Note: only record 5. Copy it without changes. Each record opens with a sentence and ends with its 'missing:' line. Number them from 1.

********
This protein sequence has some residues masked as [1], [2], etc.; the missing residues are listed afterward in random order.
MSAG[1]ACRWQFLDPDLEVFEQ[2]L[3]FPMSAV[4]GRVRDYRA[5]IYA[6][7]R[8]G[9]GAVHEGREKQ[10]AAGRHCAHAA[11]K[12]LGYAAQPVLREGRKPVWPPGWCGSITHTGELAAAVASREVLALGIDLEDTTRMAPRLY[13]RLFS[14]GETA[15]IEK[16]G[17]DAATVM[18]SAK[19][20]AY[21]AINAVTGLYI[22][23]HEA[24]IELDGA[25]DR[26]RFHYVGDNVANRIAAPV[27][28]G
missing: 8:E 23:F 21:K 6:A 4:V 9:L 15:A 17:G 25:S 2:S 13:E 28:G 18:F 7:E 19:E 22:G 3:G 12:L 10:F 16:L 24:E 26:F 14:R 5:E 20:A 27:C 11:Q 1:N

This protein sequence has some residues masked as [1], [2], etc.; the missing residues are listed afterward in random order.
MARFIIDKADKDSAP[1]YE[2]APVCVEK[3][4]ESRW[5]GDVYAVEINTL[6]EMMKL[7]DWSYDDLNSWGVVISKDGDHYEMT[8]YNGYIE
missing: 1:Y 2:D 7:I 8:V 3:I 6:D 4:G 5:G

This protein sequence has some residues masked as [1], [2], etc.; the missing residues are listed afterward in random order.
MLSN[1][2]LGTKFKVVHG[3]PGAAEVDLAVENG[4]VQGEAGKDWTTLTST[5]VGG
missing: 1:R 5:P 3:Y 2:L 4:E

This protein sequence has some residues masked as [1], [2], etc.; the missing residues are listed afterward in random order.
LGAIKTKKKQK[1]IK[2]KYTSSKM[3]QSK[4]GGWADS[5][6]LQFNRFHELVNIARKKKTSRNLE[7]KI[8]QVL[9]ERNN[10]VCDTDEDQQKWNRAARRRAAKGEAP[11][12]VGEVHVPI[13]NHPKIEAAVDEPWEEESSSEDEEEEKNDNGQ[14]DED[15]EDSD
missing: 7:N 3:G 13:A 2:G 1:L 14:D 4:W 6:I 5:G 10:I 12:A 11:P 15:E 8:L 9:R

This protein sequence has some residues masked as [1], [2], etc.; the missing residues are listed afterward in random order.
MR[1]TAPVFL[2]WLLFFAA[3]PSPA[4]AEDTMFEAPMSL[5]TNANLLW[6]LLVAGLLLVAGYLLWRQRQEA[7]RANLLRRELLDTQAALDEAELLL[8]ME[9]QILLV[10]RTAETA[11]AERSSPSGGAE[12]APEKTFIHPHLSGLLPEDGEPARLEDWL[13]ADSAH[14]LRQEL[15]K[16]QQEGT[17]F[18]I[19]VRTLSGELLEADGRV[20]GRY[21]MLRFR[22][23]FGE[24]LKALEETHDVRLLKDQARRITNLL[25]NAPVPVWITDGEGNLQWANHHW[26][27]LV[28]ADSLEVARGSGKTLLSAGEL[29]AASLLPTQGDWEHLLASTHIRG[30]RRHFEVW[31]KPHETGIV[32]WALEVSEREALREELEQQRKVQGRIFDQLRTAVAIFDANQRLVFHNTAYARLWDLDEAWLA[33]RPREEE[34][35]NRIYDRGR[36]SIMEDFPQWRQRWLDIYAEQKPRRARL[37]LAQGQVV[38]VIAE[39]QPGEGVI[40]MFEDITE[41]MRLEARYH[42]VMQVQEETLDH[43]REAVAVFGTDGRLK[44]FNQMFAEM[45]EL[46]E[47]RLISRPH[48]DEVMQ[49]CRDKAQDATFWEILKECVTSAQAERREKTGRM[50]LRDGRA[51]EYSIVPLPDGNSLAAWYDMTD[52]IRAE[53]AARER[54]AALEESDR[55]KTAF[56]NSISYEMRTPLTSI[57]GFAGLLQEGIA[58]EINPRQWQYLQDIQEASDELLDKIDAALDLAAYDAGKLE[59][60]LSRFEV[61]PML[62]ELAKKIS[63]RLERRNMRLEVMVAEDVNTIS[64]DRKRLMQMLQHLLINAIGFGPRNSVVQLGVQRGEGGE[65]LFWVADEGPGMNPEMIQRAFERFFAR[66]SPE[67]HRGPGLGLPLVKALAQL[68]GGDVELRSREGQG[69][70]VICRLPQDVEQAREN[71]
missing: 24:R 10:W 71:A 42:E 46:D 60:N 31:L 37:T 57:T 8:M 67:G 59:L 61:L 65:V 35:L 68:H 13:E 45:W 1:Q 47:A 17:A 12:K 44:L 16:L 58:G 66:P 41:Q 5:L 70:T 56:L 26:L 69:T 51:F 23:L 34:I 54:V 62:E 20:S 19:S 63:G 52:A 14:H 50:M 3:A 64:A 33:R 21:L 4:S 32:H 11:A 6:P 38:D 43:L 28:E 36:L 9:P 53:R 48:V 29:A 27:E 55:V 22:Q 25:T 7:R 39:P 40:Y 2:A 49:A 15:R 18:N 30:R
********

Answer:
This protein sequence has some residues masked as [1], [2], etc.; the missing residues are listed afterward in random order.
MR[1]TAPVFL[2]WLLFFAA[3]PSPA[4]AEDTMFEAPMSL[5]TNANLLW[6]LLVAGLLLVAGYLLWRQRQEA[7]RANLLRRELLDTQAALDEAELLL[8]ME[9]QILLV[10]RTAETA[11]AERSSPSGGAE[12]APEKTFIHPHLSGLLPEDGEPARLEDWL[13]ADSAH[14]LRQEL[15]K[16]QQEGT[17]F[18]I[19]VRTLSGELLEADGRV[20]GRY[21]MLRFR[22][23]FGE[24]LKALEETHDVRLLKDQARRITNLL[25]NAPVPVWITDGEGNLQWANHHW[26][27]LV[28]ADSLEVARGSGKTLLSAGEL[29]AASLLPTQGDWEHLLASTHIRG[30]RRHFEVW[31]KPHETGIV[32]WALEVSEREALREELEQQRKVQGRIFDQLRTAVAIFDANQRLVFHNTAYARLWDLDEAWLA[33]RPREEE[34][35]NRIYDRGR[36]SIMEDFPQWRQRWLDIYAEQKPRRARL[37]LAQGQVV[38]VIAE[39]QPGEGVI[40]MFEDITE[41]MRLEARYH[42]VMQVQEETLDH[43]REAVAVFGTDGRLK[44]FNQMFAEM[45]EL[46]E[47]RLISRPH[48]DEVMQ[49]CRDKAQDATFWEILKECVTSAQAERREKTGRM[50]LRDGRA[51]EYSIVPLPDGNSLAAWYDMTD[52]IRAE[53]AARER[54]AALEESDR[55]KTAF[56]NSISYEMRTPLTSI[57]GFAGLLQEGIA[58]EINPRQWQYLQDIQEASDELLDKIDAALDLAAYDAGKLE[59][60]LSRFEV[61]PML[62]ELAKKIS[63]RLERRNMRLEVMVAEDVNTIS[64]DRKRLMQMLQHLLINAIGFGPRNSVVQLGVQRGEGGE[65]LFWVADEGPGMNPEMIQRAFERFFAR[66]SPE[67]HRGPGLGLPLVKALAQL[68]GGDVELRSREGQG[69][70]VICRLPQDVEQAREN[71]
missing: 24:R 10:W 71:A 42:E 46:D 60:N 31:L 37:T 57:T 8:M 67:G 59:L 61:L 65:V 35:L 68:H 13:E 45:W 1:Q 47:A 17:A 12:K 44:L 16:L 58:G 66:P 41:Q 5:L 70:T 56:L 26:L 69:T 51:F 23:L 34:I 54:V 62:E 20:S 19:S 63:G 52:A 14:H 50:M 3:A 64:A 33:R 21:L 4:S 32:H 11:A 6:P 38:D 43:L 28:E 36:L 9:P 53:R 48:V 29:A 27:E 55:V 22:Q 25:T 7:R 39:P 40:Y 2:A 49:A 15:R 18:N 30:R